A Simple Look at a Not-So-Simple Life

A Matter of Perspective

perspective (Hubris Press Present Tense)

On December 8, 2004, I started a blog. I wrote under a pseudonym, assuming that it would provide me with enough anonymity to give me the courage to write something that someone else might read. And a few people did read. Not many, but a solid circle of new internet friends was formed.

Then I got a little bolder. I told my brother about the blog. Now it’s one thing to write when the people reading your words aren’t people you see and interact with daily. It’s completely different when someone you know well is reading. My brother has been really cool about it. If he thinks I sound like an idiot, he is at least keeping it to himself!

Over time, I’ve inched out a little more and a little more. I will post links to my blog on Twitter sometimes. I created a Facebook group for sharing links to blog posts. I’m not yet comfortable putting the links on Facebook for everyone and his brother  to see, but the group is slowly expanding.

Something happened about six weeks ago that completely blew my mind. My stats blew up one day. I had more views in one afternoon than I’d had in all the previous month (or two) combined. It happened again the next day. It’s happened on a few occasions since. I don’t know where the traffic is coming from or why, but wow!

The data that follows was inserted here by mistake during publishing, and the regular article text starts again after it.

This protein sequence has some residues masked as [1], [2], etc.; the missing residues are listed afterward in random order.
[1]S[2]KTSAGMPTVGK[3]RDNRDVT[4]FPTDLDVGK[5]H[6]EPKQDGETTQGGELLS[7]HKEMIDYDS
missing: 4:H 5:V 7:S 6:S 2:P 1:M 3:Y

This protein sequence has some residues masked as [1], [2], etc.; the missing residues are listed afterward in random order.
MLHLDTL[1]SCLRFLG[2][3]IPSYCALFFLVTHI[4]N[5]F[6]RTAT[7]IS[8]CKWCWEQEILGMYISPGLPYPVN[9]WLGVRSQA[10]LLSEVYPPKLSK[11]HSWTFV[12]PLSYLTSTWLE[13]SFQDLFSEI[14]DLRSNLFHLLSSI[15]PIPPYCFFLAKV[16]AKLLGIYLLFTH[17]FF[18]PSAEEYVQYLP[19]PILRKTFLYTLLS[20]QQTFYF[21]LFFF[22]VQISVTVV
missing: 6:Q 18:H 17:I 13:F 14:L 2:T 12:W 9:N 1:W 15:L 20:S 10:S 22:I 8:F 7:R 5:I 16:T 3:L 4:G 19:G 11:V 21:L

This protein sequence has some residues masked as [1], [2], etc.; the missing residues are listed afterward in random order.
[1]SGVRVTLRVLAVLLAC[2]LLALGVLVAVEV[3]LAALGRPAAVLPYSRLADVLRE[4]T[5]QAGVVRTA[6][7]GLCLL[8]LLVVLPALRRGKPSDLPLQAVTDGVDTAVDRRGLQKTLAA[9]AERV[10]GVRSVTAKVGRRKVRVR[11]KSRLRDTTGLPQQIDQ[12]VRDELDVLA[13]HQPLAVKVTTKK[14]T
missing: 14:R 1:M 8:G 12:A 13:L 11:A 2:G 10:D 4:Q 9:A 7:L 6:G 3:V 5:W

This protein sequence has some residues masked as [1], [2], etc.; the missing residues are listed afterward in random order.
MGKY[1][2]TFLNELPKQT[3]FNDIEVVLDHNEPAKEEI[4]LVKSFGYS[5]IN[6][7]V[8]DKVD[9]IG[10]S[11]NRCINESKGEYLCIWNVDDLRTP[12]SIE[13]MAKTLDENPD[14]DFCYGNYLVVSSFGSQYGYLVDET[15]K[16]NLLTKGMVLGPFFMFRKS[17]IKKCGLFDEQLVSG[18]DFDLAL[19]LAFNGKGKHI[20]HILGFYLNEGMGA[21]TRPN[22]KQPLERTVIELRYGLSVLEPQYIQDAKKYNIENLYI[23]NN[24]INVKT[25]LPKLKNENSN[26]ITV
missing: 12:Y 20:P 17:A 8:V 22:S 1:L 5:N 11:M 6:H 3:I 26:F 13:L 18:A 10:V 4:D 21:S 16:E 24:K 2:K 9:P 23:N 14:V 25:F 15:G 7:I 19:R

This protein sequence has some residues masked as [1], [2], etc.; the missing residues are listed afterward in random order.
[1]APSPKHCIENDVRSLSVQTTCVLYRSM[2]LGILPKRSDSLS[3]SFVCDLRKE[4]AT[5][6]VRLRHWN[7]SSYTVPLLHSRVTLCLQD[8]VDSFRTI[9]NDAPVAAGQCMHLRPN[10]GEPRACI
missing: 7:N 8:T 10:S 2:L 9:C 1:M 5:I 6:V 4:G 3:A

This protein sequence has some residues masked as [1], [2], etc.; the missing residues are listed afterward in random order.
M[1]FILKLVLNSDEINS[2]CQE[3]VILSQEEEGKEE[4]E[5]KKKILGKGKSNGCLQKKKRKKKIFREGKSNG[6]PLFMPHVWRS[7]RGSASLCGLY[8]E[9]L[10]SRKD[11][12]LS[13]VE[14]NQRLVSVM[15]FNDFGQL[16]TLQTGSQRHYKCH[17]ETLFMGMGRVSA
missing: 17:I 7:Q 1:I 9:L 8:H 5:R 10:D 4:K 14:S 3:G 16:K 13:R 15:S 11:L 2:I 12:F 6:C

Combine the occasional jump in stats with the fact that my blog is slowly being discovered by people outside my handpicked “safe” group. A new pastor/colleague/friend in town mentioned my blog to me after our joint Easter Sunrise Service. I didn’t realize she was a RevGalBlogPal until that moment. That’s great! I’m thrilled to have another RGBP so close by. A church member who kept my kids for me last night while I attended my writer’s group mentioned something to me that she only could have known if she had read my blog. That’s cool! It’s impossible to keep life compartmentalized in the world of social media.

I have mixed feelings about becoming more public, though. When you are pretty much anonymous with only a handful of people reading your words – most of whom don’t even life in the same state – then writing feels pretty safe. The internal mean censor will occasionally even go to sleep. But when other family members, community members, and church members begin reading, writing becomes a lot scarier.

You see, this is one place that I want to be me. I don’t want to be Pastor Jan, or Mama Jan, or (fill-in-the-family-relationship) Jan. I want to be myself, even if “myself” might be lazy, or controversial, or un-pastor-like at the moment.

So . . . more people than ever are reading my blog, and that’s GREAT!